Edible Beans:

Edible bean acres are trending down in the province heading into spring, except for azuki bean. Exceptional harvest conditions and good quality in 2022 means there is a good supply of most edible beans in the market currently which has put pressure on acres.

Chris Gillard shared some results of his recent research with sulphur application in edible beans:

  • 17 replicated sites, including 13 on-farm trials over 2 years
  • Comparison of 0 and 20 lb S/ac from potassium sulphate, with the potassium balanced in the untreated check using potassium chloride
  • Research station trials used multiple rates of 0, 10, 20, 30, of 40 lb S/ac
  • Results showed no yield response, regardless of rate applied
    • No measurable improvement in growth
    • Sulphur content in the seed was increased

Horticulture crops:

Acres looking flat for processing tomatoes and sugar beets.  Geography continues to change for tomato production, as some fields are now stretching into Middlesex, Elgin and south Lambton, with fewer acres in Essex. 

Joe Tomecek stressed the importance of applied research for horticulture as well as field crops is critical to answer and guide management decisions.  It is necessary to invest and allocate resources to maintain a robust applied research capacity!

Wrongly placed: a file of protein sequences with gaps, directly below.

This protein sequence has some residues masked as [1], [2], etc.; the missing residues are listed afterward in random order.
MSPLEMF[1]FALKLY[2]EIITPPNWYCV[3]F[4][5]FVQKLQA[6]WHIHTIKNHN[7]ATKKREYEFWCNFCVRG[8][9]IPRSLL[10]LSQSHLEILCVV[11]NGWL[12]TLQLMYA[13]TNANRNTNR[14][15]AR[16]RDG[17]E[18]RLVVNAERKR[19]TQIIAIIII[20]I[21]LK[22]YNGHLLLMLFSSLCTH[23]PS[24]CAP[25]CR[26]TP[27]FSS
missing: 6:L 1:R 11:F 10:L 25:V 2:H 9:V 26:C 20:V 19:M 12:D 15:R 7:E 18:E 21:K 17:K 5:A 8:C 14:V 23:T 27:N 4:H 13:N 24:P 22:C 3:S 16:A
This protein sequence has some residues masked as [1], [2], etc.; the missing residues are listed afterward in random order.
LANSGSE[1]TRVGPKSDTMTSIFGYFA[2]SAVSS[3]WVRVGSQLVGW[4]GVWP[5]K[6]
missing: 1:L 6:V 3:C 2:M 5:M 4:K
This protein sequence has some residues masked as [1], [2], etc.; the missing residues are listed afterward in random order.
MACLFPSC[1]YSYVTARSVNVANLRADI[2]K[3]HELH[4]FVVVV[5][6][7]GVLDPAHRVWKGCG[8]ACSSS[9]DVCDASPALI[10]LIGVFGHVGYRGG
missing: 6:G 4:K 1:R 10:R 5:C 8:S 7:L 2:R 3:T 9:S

Weed control:

Waterhemp continues to make weed control a challenge, especially as its range increases across Ontario and we now have populations in the province that have evolved resistance to 5 different modes of action.  In 8 growing seasons, waterhemp has moved 800 km across the province – an astounding pace for a weed that is spread by seed.

Dr. Peter Sikkema shared some of his thoughts on weed control heading into spring 2023:

  • Goal for weed control in general should be ZERO weed seed return to the soil
  • Waterhemp:
    • Complex situation, with many different biotypes appearing with different resistance profiles within small areas
    • Often don’t know the resistance profile in any given field 
    • Resistance may not be to every active ingredient within a herbicide group
      • For example, mesotrione applied POST gives 0% control of 5-way resistant waterhemp
      • Acuron applied PRE gives 100% control
      • Both contain group 27 active ingredients
    • Population in Essex County is the same genetically as a population in Missouri
  • Canada Fleabane:
    • Always requires 2 modes of action for control:
      • 2,4-D, dicamba, and Eragon are too inconsistent on their own
    • Eragon plus metribuzin is the basis for GR Canada fleabane control in IP and RR soybean
  • Importance of soil-applied herbicides:
    • Without residual herbicides, you may be leaving yield on the table

It is especially difficult to tell what the yield loss is in corn when growers skip an early-season weed control program. It often takes a disaster for growers to change herbicide programs.

  • “To not have a plan is to set yourself up for failure.”

More detailed information on waterhemp can be found HERE.


Through the Southwest, South Central, and Niagara Regions, there have been 23 reports of damage to date, totaling 3423 acres. This equates to just over 1% of the total insured acres in the three regions.

  • Producers can still insure 2023 wheat crop for Production Insurance before May 10, 2023.
  • Deadline to apply or make changes to coverage for Production Insurance and Risk Management-Grains & Oilseeds is May 10, 2023.